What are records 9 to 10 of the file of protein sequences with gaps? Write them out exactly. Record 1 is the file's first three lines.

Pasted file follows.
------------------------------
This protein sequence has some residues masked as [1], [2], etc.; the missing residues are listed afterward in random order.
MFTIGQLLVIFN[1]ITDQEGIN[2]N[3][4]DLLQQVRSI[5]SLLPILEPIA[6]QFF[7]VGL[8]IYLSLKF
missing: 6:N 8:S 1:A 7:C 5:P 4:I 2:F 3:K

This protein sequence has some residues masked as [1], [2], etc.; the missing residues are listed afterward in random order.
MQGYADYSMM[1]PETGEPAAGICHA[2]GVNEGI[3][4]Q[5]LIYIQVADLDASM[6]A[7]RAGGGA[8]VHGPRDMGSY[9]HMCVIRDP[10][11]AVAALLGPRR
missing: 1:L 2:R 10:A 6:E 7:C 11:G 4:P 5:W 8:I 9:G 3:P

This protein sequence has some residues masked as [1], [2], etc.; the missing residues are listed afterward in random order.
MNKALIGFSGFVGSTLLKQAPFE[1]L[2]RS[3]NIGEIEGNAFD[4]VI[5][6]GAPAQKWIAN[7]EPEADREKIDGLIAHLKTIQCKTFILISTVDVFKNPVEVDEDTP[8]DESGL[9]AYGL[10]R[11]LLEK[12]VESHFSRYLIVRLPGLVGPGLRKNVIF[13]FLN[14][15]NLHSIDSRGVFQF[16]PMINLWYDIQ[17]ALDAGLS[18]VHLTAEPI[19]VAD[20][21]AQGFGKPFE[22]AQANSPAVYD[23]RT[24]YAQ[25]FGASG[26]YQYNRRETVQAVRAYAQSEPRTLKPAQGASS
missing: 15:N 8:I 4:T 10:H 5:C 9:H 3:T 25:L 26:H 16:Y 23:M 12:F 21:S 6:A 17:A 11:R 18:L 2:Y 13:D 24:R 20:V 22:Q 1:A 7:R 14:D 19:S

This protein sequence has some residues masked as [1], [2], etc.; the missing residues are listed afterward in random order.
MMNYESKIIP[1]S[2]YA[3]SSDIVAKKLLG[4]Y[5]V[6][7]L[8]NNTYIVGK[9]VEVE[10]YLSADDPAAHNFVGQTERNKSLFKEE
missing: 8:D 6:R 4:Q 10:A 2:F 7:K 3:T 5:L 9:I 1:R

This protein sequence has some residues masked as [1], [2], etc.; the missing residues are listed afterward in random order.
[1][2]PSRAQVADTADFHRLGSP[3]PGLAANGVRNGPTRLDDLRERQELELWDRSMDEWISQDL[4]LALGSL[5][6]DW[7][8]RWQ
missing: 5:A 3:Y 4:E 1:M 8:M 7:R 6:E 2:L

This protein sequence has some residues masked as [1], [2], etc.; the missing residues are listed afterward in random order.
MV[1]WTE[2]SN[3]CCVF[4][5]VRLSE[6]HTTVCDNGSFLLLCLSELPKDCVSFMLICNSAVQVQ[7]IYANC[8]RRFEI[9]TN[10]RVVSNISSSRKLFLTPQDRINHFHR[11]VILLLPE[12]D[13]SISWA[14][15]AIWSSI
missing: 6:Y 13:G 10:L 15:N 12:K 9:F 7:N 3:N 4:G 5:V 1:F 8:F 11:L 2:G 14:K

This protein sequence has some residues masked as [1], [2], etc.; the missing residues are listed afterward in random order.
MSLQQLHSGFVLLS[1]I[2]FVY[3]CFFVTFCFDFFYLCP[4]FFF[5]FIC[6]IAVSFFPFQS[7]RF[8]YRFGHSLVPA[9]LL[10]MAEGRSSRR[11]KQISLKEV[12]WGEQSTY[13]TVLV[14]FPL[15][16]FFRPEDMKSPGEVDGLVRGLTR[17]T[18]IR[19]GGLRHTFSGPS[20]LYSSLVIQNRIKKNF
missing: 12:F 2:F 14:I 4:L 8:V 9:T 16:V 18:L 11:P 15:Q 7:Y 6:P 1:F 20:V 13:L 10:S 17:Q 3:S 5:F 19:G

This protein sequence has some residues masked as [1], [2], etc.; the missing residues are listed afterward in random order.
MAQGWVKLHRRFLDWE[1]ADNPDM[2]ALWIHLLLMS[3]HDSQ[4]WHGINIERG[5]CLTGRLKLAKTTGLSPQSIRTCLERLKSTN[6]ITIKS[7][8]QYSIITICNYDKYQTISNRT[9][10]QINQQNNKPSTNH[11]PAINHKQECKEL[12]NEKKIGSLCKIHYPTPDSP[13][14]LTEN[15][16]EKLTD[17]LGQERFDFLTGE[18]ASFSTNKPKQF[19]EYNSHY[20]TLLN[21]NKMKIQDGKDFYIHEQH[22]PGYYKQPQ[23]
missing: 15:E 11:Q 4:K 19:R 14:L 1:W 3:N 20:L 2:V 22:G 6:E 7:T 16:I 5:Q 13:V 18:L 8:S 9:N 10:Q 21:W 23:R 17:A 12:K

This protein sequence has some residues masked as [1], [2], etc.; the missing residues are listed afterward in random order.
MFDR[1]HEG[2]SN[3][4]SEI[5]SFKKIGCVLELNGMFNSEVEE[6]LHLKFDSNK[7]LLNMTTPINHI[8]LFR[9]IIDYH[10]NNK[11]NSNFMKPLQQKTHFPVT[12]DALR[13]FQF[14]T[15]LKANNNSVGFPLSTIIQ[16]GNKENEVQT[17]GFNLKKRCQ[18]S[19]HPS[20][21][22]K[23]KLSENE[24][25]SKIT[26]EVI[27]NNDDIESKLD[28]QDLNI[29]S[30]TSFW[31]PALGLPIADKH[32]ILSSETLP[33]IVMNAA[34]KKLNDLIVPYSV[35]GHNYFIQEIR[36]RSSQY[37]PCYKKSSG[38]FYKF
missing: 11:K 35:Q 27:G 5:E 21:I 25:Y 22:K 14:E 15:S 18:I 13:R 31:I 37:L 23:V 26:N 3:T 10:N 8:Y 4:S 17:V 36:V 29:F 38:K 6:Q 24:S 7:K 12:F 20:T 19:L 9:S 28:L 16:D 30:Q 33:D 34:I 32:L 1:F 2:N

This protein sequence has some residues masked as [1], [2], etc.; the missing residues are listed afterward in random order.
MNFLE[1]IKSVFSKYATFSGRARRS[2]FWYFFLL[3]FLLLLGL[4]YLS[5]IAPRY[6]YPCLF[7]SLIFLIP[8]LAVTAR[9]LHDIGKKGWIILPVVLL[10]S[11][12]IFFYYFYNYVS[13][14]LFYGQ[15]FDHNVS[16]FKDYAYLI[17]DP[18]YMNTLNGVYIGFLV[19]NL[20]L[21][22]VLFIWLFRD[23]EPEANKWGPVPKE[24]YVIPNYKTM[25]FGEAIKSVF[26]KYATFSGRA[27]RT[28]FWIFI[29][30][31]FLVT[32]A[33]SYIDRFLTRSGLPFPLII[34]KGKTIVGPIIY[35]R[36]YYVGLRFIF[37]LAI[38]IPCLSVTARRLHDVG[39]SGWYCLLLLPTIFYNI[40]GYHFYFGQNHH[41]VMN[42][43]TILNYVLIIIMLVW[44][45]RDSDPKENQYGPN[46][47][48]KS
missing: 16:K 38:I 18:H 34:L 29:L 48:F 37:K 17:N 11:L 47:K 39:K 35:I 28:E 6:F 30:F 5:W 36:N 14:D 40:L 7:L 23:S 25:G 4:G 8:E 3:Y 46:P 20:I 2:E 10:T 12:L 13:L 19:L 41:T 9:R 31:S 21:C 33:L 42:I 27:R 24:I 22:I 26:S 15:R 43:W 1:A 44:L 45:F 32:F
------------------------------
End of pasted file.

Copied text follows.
This protein sequence has some residues masked as [1], [2], etc.; the missing residues are listed afterward in random order.
MFDR[1]HEG[2]SN[3][4]SEI[5]SFKKIGCVLELNGMFNSEVEE[6]LHLKFDSNK[7]LLNMTTPINHI[8]LFR[9]IIDYH[10]NNK[11]NSNFMKPLQQKTHFPVT[12]DALR[13]FQF[14]T[15]LKANNNSVGFPLSTIIQ[16]GNKENEVQT[17]GFNLKKRCQ[18]S[19]HPS[20][21][22]K[23]KLSENE[24][25]SKIT[26]EVI[27]NNDDIESKLD[28]QDLNI[29]S[30]TSFW[31]PALGLPIADKH[32]ILSSETLP[33]IVMNAA[34]KKLNDLIVPYSV[35]GHNYFIQEIR[36]RSSQY[37]PCYKKSSG[38]FYKF
missing: 11:K 35:Q 27:G 5:E 21:I 25:Y 22:K 14:E 15:S 18:I 13:R 31:I 37:L 23:V 26:N 3:T 10:N 8:Y 4:S 17:V 36:V 29:F 38:K 6:Q 24:S 7:K 12:F 20:T 19:L 9:S 28:L 16:D 30:Q 33:D 34:I 32:L 1:F 2:N

This protein sequence has some residues masked as [1], [2], etc.; the missing residues are listed afterward in random order.
MNFLE[1]IKSVFSKYATFSGRARRS[2]FWYFFLL[3]FLLLLGL[4]YLS[5]IAPRY[6]YPCLF[7]SLIFLIP[8]LAVTAR[9]LHDIGKKGWIILPVVLL[10]S[11][12]IFFYYFYNYVS[13][14]LFYGQ[15]FDHNVS[16]FKDYAYLI[17]DP[18]YMNTLNGVYIGFLV[19]NL[20]L[21][22]VLFIWLFRD[23]EPEANKWGPVPKE[24]YVIPNYKTM[25]FGEAIKSVF[26]KYATFSGRA[27]RT[28]FWIFI[29][30][31]FLVT[32]A[33]SYIDRFLTRSGLPFPLII[34]KGKTIVGPIIY[35]R[36]YYVGLRFIF[37]LAI[38]IPCLSVTARRLHDVG[39]SGWYCLLLLPTIFYNI[40]GYHFYFGQNHH[41]VMN[42][43]TILNYVLIIIMLVW[44][45]RDSDPKENQYGPN[46][47][48]KS
missing: 16:K 38:I 18:H 34:L 29:L 48:F 37:K 17:N 11:L 47:K 39:K 35:I 28:E 6:F 30:F 5:W 36:N 14:D 40:L 7:L 23:S 25:G 4:G 8:E 3:Y 46:P 20:I 2:E 10:T 12:L 13:L 19:L 41:T 9:R 31:S 21:C 33:L 42:I 27:R 24:I 22:I 26:S 15:R 43:W 1:A 44:L 45:F 32:F